Forum for Science, Industry and Business

Sponsored by:     3M 
Search our Site:

 

Busy sequencing technique saves money and time

11.05.2004


Two at a time


Computer scientist Michael Brent has developed innovative sequencing techniques that will aid in the sequencing of mammals, such as the recently sequenced laboratory rat above, in the future



A computer scientist at Washington University in St. Louis has developed a novel technique to extract more DNA from a single sequence reaction than is normally possible, reducing both cost and time of the sequencing process.

Michael R. Brent, Ph.D., associate professor of computer science, has applied software developed in his Washington University laboratory that sorts through the maze of genetic information and finds predicted sequences.


"Normally, you get one 600 to 700 base pair sequence in a reaction, but under certain conditions, we’ve figured out how to get more than one sequence out of a single sequencing reaction," said Brent. "In most cases, people would throw out a reaction with more than one sequence but we’ve developed software that allows us to sort out the mess and figure out the different sequences."

Writing in the April issue of Genome Research, Brent and collaborators at Baylor College of Medicine, led by Richard A. Gibbs, Ph.D., director of Baylor’s Human Genome Sequencing Center, discuss related techniques in genome analysis, while noting that the recent publication of a third mammalian genome, the brown rat, suggests a new approach to genome annotation is needed. Sequencing genomes has proven to be so labor-intensive and expensive that researchers fear little headway will be made in future genome analyses. Thus, the need for automated analysis.

The researchers describe their method of predicting genes in the brown rat using Brent’s TWINSCAN software, which predicts the existence of genes by looking at two genomes in parallel and homing in on statistical patterns in the individual DNA sequences of each genome. The recently completed sequencing of the brown rat genome was conducted primarily using another program called Ensembl. Brent and his collaborators tested 444 TWINSCAN-predicted rat genes that showed significant homology, or correspondence, to known human genes implicated in disease. Ensembl and other techniques that use protein-to-genome mapping missed these genes.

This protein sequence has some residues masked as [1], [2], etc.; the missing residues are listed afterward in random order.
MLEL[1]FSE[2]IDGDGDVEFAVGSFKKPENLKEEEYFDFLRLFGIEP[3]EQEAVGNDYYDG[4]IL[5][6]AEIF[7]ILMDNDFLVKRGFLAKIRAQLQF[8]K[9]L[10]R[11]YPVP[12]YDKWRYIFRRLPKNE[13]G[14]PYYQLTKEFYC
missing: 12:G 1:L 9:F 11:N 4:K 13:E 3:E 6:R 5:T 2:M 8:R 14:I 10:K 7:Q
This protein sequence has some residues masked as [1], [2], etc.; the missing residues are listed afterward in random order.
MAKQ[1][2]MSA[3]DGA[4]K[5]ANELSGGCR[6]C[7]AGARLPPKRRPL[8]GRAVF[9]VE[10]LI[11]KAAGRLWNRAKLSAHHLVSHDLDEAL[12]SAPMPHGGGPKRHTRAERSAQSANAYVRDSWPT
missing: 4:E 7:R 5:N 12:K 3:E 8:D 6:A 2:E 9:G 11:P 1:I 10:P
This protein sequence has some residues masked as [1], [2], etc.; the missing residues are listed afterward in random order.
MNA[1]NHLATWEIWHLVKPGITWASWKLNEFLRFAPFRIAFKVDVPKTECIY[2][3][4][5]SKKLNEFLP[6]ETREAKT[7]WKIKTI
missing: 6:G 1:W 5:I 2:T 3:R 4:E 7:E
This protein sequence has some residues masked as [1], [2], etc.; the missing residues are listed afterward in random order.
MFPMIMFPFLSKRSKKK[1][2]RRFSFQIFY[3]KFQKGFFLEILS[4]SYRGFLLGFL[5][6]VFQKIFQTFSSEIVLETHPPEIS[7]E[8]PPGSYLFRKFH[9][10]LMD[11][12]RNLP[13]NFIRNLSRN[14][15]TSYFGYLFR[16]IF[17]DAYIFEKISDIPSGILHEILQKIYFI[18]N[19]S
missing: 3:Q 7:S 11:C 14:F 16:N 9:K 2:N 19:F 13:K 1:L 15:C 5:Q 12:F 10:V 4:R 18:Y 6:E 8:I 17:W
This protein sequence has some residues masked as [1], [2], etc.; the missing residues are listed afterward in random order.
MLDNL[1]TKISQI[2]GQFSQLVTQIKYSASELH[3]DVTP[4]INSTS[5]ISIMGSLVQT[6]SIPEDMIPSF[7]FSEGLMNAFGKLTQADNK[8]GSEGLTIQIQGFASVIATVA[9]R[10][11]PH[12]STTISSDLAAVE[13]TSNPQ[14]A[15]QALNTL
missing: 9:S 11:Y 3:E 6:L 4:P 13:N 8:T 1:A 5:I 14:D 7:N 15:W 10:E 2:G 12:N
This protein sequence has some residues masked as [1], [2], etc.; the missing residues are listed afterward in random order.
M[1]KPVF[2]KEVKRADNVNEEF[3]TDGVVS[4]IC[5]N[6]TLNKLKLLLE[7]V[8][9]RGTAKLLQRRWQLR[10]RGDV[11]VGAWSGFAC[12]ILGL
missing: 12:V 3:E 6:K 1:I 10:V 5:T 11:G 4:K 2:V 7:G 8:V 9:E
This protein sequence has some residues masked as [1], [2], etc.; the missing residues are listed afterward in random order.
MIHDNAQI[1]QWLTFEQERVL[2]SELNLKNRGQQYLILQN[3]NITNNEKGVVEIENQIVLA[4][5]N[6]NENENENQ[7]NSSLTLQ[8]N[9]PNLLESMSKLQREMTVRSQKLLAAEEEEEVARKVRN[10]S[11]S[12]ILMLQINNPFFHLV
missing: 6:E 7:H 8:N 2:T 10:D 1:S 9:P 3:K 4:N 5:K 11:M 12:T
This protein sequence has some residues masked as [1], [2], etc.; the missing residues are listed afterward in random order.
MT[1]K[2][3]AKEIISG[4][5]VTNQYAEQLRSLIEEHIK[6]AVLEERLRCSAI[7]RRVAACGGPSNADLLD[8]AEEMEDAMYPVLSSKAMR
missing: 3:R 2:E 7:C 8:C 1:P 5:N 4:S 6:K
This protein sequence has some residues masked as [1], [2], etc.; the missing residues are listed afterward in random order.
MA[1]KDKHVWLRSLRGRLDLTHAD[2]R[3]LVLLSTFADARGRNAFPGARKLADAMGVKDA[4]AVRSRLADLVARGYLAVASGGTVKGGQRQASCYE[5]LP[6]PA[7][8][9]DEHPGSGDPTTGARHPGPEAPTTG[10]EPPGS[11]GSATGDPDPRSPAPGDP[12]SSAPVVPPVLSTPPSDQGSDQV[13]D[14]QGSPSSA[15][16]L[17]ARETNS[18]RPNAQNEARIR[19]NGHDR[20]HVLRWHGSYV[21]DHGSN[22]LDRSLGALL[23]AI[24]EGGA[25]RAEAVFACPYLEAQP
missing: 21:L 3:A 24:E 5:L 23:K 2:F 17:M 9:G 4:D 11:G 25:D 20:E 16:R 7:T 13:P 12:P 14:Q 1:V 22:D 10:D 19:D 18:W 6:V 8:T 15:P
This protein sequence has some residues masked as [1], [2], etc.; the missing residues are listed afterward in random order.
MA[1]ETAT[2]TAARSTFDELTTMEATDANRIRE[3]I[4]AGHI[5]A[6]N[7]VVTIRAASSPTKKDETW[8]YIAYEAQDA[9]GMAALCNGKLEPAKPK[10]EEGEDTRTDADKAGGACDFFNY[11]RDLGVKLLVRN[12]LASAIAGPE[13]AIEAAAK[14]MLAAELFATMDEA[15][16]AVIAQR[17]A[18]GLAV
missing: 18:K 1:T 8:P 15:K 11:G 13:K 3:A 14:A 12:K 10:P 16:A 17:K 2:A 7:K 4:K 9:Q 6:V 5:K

Brent and his collaborators verified the existence of 59 percent of their predicted genes.

"We showed that we can do this efficiently with a reasonable fraction of the genes that TWINSCAN predicts and that you can actually produce a gene structure with the method," Brent said. "These predictions are a viable springboard for doing experiments. When you start with a prediction you’ll get an experimental result pretty frequently. We believe it’s a good way to complete the annotation of a genome."

The approach stands traditional genome annotation on its head because it starts with a computer analysis of genome data, using that as a hypothesis and drawing experiments from the hypothesis.

"Currently, experimental sequencing of both genomes and gene products is followed by computational analysis of the resulting sequences," said Brent. "It’s a one way street. We want to integrate computational and experimental genomics, so that the parts of the process talk to each other."

Tony Fitzpatrick | WUSTL
Further information: